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The chemical formula of mineral Massicot is indicated by PbO, a Lead Oxide. Massicot actually belongs to the Oxides and Hydroxides mineral class. The name of the mineral Massicot was actually derived from the Early Arabic, through Spanish mazacote and the French name for oxide of Lead. The mineral was first described in 1841 in Germany. Massicot is known to crystallize in the orthorhombic crystal system of crystal formation. In optical mineralogy, this orthorhombic crystal system comprises crystals having three mutually perpendicular axes, of which all are of different lengths. Massicot is considered as a minor ore of lead. Massicot is also used as pigment.

 

Mineral Massicot most commonly exists as a slight yellowish coating on many lead specimens, often to the detriment of the aesthetic appeal of the underlying mineral. Massicot is commonly used as mineral specimen and it is usually found exhibiting fascinating appearance when viewed with the aid of petrographic polarizing light microscopes. Most Massicot crystals are generally found opaque in appearance, but thin scales can be transparent. The crystal habits of mineral Massicot as described in optical mineralogy usually include massive, earthy and scaly coatings on other lead minerals, which is commonly fascinating when viewed under polarizing microscopes for geologists. 

 

            Massicot is most commonly found showing yellow to reddish yellow color due to minium inclusions that can be seen clearly visible when the specimen is evaluated with the aid of petrographic polarizing microscopes used in optical mineralogy. Massicot is also most commonly found exhibiting greasy, earthy to dull luster in reflected light of the polarizing microscope. Massicot is most commonly found showing distinct cleavage in two perpendicular directions and this can be seen more clearly visible when the specimen is viewed closely with the aid of polarizing microscopes for mineralogists. But then this cleavage is rarely seen. Massicot is also usually found showing uneven fracture when viewed under petrographic polarizing microscope. The specific gravity measure of the is usually found ranging from 9.6 grams per cubic centimeters to 9.7 grams per cubic centimeters, which is considered well above average for any mineral. The hardness measure of mineral Massicot when it is evaluated using the Mohs scale method is usually found 2. Massicot mineral specimen is often found leaving a light yellow streak when it is rubbed on a white porcelain streak plate.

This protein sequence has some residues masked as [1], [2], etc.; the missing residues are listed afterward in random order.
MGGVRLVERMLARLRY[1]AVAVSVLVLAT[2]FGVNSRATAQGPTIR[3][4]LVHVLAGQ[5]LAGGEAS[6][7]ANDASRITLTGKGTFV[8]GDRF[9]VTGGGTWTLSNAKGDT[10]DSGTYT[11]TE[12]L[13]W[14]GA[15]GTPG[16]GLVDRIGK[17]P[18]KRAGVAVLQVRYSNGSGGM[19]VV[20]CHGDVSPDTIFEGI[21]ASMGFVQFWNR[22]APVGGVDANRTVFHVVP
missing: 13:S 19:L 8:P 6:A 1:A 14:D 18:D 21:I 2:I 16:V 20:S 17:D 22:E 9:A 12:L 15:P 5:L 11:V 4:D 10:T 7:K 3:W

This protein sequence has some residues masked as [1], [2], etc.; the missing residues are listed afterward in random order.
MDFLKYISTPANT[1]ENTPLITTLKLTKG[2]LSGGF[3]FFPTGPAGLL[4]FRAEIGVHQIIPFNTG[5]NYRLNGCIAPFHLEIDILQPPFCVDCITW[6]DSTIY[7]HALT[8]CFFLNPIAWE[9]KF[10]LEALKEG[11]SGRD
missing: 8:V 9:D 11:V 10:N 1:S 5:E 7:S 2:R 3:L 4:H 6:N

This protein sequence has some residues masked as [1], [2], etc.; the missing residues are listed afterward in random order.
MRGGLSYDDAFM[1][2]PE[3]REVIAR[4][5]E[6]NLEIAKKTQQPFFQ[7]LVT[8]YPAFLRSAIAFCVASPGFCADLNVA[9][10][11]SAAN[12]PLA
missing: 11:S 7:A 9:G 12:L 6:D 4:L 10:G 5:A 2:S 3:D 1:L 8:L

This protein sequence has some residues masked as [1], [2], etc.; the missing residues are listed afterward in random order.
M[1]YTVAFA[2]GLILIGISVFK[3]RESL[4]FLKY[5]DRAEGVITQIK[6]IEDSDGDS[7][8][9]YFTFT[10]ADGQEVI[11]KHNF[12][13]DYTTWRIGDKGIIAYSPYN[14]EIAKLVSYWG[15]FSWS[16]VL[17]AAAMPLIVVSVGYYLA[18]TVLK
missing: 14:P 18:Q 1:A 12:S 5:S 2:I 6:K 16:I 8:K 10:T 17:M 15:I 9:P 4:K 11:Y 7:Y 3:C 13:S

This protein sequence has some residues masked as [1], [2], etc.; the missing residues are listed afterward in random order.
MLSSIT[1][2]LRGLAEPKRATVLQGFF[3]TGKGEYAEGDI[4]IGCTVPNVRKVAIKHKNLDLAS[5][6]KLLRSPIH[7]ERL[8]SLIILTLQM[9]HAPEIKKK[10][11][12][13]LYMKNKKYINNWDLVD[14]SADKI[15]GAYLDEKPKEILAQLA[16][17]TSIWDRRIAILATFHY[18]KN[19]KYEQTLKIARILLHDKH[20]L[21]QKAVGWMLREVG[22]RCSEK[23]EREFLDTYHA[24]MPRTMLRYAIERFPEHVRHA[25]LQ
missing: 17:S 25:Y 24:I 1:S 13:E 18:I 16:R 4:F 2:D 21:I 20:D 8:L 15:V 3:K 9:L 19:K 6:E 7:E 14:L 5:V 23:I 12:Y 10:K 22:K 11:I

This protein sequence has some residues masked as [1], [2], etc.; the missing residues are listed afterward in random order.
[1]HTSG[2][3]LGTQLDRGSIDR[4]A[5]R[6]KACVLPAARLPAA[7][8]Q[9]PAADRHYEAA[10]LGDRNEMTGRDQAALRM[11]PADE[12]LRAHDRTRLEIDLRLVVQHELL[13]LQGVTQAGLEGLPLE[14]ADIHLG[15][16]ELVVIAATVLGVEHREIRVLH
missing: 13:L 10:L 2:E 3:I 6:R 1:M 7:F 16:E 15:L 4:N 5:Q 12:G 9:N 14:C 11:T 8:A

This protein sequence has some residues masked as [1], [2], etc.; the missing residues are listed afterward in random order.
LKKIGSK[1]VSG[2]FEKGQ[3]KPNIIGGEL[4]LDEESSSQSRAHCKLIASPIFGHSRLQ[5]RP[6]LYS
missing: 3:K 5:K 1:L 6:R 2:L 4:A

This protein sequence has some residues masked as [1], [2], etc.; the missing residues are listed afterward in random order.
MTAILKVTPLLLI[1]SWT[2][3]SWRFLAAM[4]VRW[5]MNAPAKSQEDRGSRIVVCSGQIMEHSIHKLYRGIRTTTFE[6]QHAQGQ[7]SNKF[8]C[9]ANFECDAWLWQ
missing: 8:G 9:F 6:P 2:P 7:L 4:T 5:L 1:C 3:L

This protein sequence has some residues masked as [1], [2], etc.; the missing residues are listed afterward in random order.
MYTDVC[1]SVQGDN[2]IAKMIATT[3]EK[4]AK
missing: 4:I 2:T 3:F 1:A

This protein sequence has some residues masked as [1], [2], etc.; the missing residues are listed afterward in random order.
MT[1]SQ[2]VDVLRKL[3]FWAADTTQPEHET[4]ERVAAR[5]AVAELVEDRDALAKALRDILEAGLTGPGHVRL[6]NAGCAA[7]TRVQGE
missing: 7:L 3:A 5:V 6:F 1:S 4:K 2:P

Massicot also exhibits very high surface relief when it is closely viewed under several adjustments on the aperture diaphragm of the polarized light microscope for geologists. Massicot is usually found showing biaxial positive figure when it is evaluated between crossed nicols of the petrographic polarizing microscope for geologists. The refractive index of the mineral Massicot is usually found ranging from 2.510 to 2.710. The maximum birefringence exhibited by Massicot when it is viewed between crossed nicols of the petrographic polarizing microscopes is usually 0.200. Mineral Massicot also exhibits a strong dispersion under polarizing microscopes used in optical mineralogy. It also shows visible pleochroism when evaluated with the aid of petrographic polarizing light microscopes. Mineral Massicot contains lead and it is highly recommended to wash hands after handling Massicot specimens. It is also advised to avoid inhaling dust when handling or breaking the specimen of Massicot mineral. Never lick or ingest the specimen. Massicot on the other hand is not radioactive.

 

Mineral Massicot is commonly found associated with other interesting minerals including cerussite, barite, minium, lead, galena, pyromorphite, sphalerite, mimetite, wulfenite, and bindheimite. Massicot is actually an oxidation or alteration product of other lead minerals. Massicot forms under oxidizing conditions of lead ore bodies. In fact, its presence is very indicative of the degree of oxidation. This makes Massicot as something that is of interest to petrologists or rock scientists. Mineral Massicot notably occurs at several localities including Saxony in Germany, Inyo County in California, some areas in the United States, Sardinia in Italy, Mexico, Lavrion in Greece, and also in Hungary.



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Thursday, November 27th, 2008 at 3:47 am
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The Oxides and Hydroxides Mineral Class
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